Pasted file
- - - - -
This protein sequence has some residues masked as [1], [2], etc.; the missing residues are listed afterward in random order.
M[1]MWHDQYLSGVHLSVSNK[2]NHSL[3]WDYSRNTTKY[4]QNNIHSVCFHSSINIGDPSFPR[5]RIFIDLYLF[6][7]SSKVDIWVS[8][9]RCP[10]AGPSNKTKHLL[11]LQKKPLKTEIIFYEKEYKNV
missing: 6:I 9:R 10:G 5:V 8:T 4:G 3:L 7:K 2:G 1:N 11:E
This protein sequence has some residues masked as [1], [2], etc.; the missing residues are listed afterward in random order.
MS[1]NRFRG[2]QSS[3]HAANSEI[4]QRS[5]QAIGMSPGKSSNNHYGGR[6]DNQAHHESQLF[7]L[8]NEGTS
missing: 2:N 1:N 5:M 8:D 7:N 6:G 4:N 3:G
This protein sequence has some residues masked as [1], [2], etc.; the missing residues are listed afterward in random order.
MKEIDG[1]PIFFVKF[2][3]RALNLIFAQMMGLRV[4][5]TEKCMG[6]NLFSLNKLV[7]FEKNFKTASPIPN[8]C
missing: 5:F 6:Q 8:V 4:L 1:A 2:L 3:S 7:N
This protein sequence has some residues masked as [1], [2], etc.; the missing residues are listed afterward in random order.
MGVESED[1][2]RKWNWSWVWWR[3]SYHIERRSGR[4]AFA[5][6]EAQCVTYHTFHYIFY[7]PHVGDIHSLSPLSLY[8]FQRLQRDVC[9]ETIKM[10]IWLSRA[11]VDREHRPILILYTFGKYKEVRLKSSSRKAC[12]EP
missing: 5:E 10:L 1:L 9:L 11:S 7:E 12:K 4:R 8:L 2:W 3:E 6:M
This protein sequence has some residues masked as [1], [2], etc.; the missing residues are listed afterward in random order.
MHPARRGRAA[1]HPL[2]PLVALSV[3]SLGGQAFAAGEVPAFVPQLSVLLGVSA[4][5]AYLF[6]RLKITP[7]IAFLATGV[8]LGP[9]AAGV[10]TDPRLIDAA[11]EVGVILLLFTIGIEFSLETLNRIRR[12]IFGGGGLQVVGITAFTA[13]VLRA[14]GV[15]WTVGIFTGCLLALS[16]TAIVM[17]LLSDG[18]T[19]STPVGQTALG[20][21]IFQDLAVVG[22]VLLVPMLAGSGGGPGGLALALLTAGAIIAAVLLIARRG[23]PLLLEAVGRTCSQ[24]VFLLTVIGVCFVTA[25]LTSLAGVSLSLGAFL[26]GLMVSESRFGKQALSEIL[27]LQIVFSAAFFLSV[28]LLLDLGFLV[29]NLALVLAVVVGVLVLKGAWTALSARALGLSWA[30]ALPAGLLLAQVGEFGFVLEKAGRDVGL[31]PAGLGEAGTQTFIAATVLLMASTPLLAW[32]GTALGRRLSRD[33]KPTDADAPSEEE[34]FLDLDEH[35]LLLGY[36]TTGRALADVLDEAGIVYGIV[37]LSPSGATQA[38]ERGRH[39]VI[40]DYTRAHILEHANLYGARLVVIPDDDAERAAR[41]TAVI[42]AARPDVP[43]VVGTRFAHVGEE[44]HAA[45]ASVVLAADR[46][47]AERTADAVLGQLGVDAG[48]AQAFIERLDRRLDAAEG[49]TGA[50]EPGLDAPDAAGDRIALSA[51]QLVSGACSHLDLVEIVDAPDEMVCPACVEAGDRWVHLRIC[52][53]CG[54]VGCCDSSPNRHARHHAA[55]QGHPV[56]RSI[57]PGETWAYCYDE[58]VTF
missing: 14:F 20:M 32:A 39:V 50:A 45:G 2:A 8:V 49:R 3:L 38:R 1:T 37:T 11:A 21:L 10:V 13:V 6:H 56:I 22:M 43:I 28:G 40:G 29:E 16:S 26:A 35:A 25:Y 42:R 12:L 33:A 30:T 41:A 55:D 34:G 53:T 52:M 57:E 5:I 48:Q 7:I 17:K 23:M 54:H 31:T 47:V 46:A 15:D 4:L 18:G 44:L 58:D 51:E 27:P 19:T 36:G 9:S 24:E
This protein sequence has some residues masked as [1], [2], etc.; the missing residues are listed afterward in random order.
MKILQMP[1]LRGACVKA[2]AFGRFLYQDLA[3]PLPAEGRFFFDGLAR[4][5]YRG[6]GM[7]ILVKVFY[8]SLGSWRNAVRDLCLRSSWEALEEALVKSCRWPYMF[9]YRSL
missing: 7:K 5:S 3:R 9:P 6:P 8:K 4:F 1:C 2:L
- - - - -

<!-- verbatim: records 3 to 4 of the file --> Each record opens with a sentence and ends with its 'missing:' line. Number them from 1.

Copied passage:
This protein sequence has some residues masked as [1], [2], etc.; the missing residues are listed afterward in random order.
MKEIDG[1]PIFFVKF[2][3]RALNLIFAQMMGLRV[4][5]TEKCMG[6]NLFSLNKLV[7]FEKNFKTASPIPN[8]C
missing: 5:F 6:Q 8:V 4:L 1:A 2:L 3:S 7:N
This protein sequence has some residues masked as [1], [2], etc.; the missing residues are listed afterward in random order.
MGVESED[1][2]RKWNWSWVWWR[3]SYHIERRSGR[4]AFA[5][6]EAQCVTYHTFHYIFY[7]PHVGDIHSLSPLSLY[8]FQRLQRDVC[9]ETIKM[10]IWLSRA[11]VDREHRPILILYTFGKYKEVRLKSSSRKAC[12]EP
missing: 5:E 10:L 1:L 9:L 11:S 7:E 12:K 4:R 8:L 2:W 3:E 6:M